For one small district, Stoke Newington is endowed with a generous amount of open space. To its north, there is the extensive West Reservoir, now a non-working facility, but open for leisure and surrounded by greenspace, at the entrance to which is the architecturally bizarre Castle Climbing Centre, once the main Water Board pumping station. It was originally designed, by William Chadwell Mylne, to look like a towering Scottish castle, and is now much-loved in the area.
South of these facilities is Clissold Park, an extensive swathe of parkland complete with a small menagerie, aviary and Clissold Mansion, a Grade II listed building, built for Jonathan Hoare, a local Quaker and brother of Samuel Hoare, in the 1790s.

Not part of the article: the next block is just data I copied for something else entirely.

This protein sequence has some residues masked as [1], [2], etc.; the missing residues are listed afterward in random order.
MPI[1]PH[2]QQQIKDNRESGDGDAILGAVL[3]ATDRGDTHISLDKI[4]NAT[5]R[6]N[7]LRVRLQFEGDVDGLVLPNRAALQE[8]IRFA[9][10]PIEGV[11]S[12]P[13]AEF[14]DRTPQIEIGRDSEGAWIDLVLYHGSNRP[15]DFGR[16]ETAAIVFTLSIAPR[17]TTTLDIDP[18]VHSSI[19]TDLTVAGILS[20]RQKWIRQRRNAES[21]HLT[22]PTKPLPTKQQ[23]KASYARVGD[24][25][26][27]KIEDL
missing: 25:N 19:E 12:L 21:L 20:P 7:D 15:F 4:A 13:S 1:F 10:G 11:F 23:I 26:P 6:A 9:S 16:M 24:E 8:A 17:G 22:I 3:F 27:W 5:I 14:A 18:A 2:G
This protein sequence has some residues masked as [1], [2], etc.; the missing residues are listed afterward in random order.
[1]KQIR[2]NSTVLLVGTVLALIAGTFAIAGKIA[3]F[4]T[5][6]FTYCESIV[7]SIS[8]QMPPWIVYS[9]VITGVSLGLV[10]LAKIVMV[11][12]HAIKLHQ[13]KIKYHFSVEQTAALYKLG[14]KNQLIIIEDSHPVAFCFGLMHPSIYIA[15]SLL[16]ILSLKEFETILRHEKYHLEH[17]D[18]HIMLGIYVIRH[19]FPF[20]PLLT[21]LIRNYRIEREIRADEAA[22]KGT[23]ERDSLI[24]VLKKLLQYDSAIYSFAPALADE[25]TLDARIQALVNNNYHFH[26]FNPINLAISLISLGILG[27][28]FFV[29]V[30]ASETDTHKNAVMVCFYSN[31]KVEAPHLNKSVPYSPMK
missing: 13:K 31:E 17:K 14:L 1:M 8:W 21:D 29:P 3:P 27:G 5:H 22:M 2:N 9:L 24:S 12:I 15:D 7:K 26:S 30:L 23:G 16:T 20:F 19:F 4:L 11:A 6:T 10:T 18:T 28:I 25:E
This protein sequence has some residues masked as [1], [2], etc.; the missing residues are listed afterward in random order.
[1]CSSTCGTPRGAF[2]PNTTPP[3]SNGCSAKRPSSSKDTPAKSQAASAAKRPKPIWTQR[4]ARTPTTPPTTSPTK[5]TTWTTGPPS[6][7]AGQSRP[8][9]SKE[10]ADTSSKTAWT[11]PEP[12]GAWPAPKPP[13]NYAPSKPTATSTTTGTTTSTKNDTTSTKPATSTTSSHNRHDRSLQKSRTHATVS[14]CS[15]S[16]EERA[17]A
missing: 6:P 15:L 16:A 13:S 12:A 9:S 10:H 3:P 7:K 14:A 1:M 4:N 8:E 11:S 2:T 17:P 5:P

Tracking east from here and past the two Church of England parish churches, both called St Mary's (Stoke Newington strangely decided to retain the old one, unusual in a London parish), leads to Abney Park Cemetery, one of the most splendid and enlightened of Victorian London cemeteries. It is now a nature reserve, a role that it was in many ways originally intended for, as it was set up as an arboretum, but Abney Park became scheduled in 2009 as one of Britain's historic park and garden at risk from neglect and decay. Finally, across the high street to the east is the fragmented Stoke Newington Common. This, however, has its charms, largely due to the extensive and diverse programme of tree planting it has enjoyed in recent years.
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